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The Ink Stain: Book 4, The Monsarrat Series

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Published: March 2019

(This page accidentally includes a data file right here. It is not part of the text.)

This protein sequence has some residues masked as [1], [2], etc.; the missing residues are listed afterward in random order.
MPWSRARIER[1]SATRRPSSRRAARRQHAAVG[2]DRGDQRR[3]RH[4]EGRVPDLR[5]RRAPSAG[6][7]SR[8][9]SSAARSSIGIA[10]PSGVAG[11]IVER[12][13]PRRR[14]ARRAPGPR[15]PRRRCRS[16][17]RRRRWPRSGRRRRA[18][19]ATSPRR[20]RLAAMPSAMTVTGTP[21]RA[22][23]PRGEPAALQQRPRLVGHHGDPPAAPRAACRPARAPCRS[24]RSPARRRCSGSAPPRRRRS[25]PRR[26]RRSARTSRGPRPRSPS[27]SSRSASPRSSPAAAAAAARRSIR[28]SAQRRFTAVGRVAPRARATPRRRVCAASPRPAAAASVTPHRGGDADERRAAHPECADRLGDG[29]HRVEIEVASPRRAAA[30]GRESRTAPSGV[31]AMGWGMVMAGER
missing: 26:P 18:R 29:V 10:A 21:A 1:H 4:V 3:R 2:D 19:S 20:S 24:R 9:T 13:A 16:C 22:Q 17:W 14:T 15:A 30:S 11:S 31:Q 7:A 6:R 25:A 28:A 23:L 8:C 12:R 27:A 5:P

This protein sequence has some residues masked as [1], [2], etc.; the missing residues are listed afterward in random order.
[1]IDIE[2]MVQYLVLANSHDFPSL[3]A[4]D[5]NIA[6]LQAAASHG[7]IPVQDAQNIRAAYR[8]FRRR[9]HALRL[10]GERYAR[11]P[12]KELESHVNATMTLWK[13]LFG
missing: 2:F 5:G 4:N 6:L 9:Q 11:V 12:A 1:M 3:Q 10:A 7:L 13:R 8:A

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Author: Tom Keneally
Category: /
BIC Subject: Social & cultural history
 
Published: 05-Mar-2019
Format: Paperback, 336 pages, 0x0mm
ISBN: 9780143790303
Stock Code: 3790303
Product Description